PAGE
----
Book Image

Advanced JavaScript

By : Zachary Shute
Book Image

Advanced JavaScript

By: Zachary Shute

Overview of this book

If you are looking for a programming language to develop flexible and efficient applications, JavaScript is an obvious choice. Advanced JavaScript is a hands-on guide that takes you through JavaScript and its many features, one step at a time. You'll begin by learning how to use the new JavaScript syntax in ES6, and then work through the many other features that modern JavaScript has to offer. As you progress through the chapters, you’ll use asynchronous programming with callbacks and promises, handle browser events, and perform Document Object Model (DOM) manipulation. You'll also explore various methods of testing JavaScript projects. In the concluding chapters, you'll discover functional programming and learn to use it to build your apps. With this book as your guide, you'll also be able to develop APIs using Node.js and Express, create front-ends using React/Redux, and build mobile apps using React/Expo. By the end of Advanced JavaScript, you will have explored the features and benefits of JavaScript to build small applications.
Table of Contents (9 chapters)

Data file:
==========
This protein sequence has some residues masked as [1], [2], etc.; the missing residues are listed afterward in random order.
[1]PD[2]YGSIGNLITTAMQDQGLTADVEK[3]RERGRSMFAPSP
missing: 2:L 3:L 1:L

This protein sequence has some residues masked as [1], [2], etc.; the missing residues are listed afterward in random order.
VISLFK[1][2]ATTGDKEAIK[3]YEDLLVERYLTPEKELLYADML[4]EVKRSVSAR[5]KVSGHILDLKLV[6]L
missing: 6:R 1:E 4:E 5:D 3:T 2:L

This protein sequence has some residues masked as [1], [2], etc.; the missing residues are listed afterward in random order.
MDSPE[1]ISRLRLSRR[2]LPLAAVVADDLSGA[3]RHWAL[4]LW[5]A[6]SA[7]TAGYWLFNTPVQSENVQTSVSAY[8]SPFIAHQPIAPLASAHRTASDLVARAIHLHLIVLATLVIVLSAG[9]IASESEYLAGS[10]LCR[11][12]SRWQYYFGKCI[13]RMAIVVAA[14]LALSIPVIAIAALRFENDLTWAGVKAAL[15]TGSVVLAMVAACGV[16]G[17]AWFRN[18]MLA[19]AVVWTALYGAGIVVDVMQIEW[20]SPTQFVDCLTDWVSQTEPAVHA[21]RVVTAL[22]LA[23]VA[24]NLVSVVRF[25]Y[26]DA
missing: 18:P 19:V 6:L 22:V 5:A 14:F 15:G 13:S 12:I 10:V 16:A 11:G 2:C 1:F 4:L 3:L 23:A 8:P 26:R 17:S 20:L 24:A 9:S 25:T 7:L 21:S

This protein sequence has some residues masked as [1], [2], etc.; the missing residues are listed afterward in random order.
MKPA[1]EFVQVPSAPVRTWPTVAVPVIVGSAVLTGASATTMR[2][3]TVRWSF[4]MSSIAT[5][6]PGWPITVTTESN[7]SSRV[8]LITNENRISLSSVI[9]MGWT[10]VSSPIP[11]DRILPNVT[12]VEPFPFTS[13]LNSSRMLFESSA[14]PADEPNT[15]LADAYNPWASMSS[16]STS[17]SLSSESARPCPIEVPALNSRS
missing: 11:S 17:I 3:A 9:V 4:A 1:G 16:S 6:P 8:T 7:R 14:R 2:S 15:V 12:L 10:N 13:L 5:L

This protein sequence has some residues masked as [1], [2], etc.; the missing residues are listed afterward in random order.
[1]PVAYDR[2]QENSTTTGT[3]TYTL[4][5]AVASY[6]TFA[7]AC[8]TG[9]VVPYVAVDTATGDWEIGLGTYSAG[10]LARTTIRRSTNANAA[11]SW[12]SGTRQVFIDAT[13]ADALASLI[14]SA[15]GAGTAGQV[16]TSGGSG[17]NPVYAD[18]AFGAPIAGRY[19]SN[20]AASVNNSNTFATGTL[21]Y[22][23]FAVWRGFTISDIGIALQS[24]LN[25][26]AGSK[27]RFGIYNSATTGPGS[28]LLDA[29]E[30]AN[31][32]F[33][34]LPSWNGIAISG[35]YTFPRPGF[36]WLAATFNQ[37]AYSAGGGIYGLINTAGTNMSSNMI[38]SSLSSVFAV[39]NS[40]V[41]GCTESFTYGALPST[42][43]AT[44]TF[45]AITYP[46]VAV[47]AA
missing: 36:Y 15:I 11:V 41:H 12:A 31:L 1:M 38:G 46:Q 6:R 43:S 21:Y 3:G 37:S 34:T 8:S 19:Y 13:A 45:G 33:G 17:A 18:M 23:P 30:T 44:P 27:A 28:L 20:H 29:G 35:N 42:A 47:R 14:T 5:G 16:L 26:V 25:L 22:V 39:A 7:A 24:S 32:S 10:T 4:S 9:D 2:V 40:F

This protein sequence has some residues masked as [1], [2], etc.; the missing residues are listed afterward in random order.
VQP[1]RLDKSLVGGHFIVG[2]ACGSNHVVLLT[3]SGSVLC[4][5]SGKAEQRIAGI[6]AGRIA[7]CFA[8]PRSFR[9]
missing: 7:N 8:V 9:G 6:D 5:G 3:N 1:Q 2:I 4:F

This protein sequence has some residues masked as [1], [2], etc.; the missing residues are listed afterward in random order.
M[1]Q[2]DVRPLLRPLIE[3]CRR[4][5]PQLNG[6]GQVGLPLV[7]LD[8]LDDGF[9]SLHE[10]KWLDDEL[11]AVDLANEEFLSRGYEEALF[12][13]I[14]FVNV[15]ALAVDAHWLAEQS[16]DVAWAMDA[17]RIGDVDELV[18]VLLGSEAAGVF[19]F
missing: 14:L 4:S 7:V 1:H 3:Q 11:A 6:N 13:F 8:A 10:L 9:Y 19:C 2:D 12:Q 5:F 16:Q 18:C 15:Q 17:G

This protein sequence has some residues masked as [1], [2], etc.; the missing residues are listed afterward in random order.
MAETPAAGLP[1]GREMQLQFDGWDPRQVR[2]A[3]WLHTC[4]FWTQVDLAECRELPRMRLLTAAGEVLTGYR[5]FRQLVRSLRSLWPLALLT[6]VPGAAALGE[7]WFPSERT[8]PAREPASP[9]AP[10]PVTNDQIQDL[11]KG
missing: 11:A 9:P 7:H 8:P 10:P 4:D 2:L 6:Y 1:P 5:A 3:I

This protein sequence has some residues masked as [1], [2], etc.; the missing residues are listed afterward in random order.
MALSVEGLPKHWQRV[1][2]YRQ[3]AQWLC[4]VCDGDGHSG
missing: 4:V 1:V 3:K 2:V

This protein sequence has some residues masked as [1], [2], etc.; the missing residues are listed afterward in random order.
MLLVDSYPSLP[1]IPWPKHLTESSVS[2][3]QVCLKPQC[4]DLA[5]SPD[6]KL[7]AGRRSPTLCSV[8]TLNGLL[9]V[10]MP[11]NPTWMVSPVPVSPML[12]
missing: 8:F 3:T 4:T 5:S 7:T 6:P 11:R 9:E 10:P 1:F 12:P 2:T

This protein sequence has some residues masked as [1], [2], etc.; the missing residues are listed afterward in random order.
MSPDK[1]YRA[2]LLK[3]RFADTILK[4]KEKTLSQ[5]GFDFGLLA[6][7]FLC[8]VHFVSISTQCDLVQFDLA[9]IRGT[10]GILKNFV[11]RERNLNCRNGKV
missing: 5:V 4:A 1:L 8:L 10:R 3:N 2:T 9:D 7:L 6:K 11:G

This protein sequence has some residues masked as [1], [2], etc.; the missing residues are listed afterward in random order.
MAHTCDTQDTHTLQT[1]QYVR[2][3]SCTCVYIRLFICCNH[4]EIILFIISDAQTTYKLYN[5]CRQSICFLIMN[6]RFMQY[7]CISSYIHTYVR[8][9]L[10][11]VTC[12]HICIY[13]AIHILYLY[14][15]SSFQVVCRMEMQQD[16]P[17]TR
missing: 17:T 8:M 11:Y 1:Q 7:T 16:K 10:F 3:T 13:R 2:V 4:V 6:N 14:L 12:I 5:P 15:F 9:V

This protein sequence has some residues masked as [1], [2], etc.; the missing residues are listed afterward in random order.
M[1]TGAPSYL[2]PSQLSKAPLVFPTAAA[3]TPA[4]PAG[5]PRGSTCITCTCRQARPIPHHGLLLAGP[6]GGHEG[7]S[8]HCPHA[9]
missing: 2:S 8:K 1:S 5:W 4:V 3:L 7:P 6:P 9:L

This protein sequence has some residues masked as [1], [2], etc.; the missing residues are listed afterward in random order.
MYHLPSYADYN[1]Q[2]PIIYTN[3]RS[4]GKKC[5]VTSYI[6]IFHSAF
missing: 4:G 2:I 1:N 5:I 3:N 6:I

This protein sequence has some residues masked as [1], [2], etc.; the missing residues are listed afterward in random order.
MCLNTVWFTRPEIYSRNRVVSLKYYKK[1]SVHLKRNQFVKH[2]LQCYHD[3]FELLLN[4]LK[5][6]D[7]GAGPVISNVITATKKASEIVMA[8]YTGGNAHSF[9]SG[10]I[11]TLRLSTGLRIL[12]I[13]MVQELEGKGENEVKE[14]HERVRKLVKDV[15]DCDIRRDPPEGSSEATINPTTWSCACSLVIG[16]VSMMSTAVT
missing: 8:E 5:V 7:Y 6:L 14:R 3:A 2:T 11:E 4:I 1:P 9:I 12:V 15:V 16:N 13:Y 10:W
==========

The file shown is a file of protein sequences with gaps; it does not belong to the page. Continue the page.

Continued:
React is a JavaScript library for building user interfaces. React is maintained primarily by FaceBook. React was first created by Jordal Walke, a Facebook software engineer, and open sourced in 2013. React is designed to simplify web development and allow developers to build single-page web sites and mobile applications with ease.


React's full documentation, along with extended tutorials, can be found at their home page:

React uses a declarative approach for designing a view to improve the predictability and debugging of pages. The developer can declare and design simple views for each state in the application. React will handle the updating and rendering of the views as states change. React relies on a component-based model. The developer builds encapsulated components that track and handle their own internal states. We can combine our components to make complex user interfaces, similar to how we use function composition to build complex functions from simple...